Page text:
The Future of Innovation in the Era of Artificial Intelligence

There are many major problems with artificial intelligence and the future. I'd like to discuss the clash between human innovation and artificial intelligence. The problem is already on the horizon, and although no one is really talking about it much, that's only because we are not paying attention to our surroundings and environment here in the information age.

Many will tell you artificial intelligence will never replace humans in certain domains such those things that involve creativity - categories like; art, storytelling, movie-making, writing, and innovation.

As much as I'd like to reassure you that these notions are true, I can't rationally or honestly tell you they are.

We already see the beginnings of AI in those categories, and the graffiti (writing) art is on the wall.

We already have AI art, and some of it is indistinguishable from pieces done by humans, AI has passed the Turing Test in that domain already.

We also have AI novel writers, and song writing and composing software, and it's also pretty good. We have seen the first AI movies too, no not up to human standards quite yet, but certainly getting there, and consider if you will the reality that there are very few new genres introduced these days, most movies are common storylines with only slight derivations in genre.

The plots are pretty predictable and good (high grossing) Hollywood movies follow certain rules, just as good writing and good art. Rules can be taught to computers, software, and thus, artificial intelligence. AI can also mix-and-match previously untried combinations and do so in real-time and at a very low cost per new unit produced.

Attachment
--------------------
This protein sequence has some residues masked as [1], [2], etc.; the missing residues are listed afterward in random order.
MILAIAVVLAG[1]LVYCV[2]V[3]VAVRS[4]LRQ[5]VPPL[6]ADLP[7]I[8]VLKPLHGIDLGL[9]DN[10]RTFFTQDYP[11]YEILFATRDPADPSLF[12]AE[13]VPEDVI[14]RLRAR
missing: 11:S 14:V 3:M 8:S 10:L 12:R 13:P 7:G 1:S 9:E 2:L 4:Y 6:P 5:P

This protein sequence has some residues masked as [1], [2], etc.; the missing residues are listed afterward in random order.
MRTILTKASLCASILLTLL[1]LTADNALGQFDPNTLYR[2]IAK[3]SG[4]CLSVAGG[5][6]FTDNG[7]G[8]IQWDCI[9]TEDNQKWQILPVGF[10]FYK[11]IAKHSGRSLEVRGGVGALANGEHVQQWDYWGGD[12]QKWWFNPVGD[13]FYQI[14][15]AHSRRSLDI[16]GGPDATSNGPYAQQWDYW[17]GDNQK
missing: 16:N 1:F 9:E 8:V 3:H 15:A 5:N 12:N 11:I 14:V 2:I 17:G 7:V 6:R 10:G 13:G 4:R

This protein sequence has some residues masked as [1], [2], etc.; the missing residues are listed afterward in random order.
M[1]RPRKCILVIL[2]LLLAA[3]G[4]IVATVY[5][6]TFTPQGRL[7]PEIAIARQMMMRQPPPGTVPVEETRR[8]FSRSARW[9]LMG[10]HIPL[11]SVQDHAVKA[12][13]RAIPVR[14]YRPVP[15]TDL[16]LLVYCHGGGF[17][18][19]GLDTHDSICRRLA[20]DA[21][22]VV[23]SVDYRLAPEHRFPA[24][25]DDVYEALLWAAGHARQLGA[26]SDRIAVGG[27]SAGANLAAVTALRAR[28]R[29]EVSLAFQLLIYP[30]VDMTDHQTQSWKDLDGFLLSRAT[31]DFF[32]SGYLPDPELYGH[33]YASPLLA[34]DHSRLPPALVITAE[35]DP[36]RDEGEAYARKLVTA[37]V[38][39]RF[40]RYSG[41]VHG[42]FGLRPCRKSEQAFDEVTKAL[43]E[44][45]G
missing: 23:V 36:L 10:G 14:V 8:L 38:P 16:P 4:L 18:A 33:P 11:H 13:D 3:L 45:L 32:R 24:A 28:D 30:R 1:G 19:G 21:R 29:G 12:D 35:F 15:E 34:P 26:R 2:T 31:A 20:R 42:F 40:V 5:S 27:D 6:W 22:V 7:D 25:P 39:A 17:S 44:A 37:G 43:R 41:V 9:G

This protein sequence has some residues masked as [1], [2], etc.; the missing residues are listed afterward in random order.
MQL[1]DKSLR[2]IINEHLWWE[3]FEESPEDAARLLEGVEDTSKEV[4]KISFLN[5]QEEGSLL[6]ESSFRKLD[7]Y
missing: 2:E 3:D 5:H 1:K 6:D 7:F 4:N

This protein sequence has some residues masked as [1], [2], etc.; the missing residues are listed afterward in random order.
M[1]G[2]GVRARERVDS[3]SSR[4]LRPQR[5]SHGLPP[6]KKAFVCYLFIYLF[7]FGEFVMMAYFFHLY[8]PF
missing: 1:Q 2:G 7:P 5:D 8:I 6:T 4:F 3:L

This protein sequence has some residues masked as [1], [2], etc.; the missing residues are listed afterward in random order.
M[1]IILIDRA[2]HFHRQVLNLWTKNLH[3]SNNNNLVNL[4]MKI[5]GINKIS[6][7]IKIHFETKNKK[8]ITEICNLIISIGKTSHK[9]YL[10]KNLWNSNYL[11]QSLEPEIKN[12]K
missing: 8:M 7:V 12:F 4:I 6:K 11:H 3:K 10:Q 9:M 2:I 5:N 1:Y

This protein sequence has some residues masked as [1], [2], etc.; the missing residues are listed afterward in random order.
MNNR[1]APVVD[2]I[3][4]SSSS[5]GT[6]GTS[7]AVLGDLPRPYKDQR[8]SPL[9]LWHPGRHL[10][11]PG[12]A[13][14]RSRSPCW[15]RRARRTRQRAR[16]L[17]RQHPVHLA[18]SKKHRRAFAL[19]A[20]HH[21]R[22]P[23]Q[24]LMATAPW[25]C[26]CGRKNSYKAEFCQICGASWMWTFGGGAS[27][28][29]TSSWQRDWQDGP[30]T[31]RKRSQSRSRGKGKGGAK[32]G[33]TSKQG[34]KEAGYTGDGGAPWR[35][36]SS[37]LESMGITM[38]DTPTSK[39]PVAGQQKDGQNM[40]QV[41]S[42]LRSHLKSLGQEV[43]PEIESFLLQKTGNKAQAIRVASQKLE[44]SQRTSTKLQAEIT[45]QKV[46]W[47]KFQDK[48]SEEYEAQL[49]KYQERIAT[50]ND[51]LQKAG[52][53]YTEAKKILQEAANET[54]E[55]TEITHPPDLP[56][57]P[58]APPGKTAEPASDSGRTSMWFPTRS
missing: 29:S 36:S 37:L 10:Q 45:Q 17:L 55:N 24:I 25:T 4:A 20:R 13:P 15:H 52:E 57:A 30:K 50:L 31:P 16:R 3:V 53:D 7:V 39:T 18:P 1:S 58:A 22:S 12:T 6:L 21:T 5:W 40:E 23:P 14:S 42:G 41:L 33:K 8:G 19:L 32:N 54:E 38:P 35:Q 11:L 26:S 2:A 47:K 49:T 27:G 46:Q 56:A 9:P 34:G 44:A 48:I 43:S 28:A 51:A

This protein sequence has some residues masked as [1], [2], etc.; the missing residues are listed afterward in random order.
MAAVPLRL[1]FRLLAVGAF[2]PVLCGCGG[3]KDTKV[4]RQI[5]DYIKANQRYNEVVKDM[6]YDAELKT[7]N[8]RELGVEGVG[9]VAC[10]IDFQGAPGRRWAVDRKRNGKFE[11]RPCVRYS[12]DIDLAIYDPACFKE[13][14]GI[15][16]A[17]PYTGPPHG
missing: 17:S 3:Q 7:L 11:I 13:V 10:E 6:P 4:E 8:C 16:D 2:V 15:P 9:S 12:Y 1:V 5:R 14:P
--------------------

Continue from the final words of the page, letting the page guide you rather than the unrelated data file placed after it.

As, I have stated before most innovation also follows rules, and often uses easy to follow strategies of re-combination. Further, for those who believe anyone and everyone teaching innovation today are actually helping people learn to be more creative and innovative, then obviously, it can't be that hard to do. And, if it is an easy task, then it's safe to say that Artificial Intelligence can easily conquer it. In fact, it doesn't take a creative genius to figure out how.

How to Mimic Creativity and Innovation with Artificial Intelligence

All you'd have to do is take IBM's Watson, hook it to a super computer and feed it all the world's information. Then merely instruct it to re-combine every word or phrase in every language, then ask Watson what that new phrase might mean.

It will come back with answers and the percentage of probability that each of those answers is correct for each re-combination.

Those re-combinations outputs with high percentage rates, let's say 75-99% could be looked at through crowd-sourcing with humans knowledgeable in those domains to see if each of the output answers made any sense.

Using this technique the AI Innovating Watson could come up with 10's of millions of viable original thoughts in one day.

Yes, that would be the first low-hanging fruit project, but that single effort would create more original thoughts than Leonardo da Vinci, Benjamin Franklin, and Richard Feynman combined than they had come up with in their entire lifetimes.

Let's say that number is 10,000 new original thoughts per each gentleman or 30,000 total - an incredible number by any standard, but the AI using a super computer and all the world's recorded knowledge and information - the AI innovator program could come up with a billion new original thoughts by next weekend and it could keep that going until it ran out of things to combine.

Does this mean that AI will be the master of innovation? Does this mean AI will replace human intellectuals? Does this mean that innovation consultants will become a thing of the past? Yes and no.

Yes, because it's inevitable eventually and no, because this won't happen overnight, and the AI will create a lot of work as we go and humans will have to verify all those new concepts - that alone could employ millions of intellectuals and would span almost every sector, industry and intellectual domain. Such a project could last decades - and provide the need for millions of jobs for 30+ years.
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Khalil Elhazmiri

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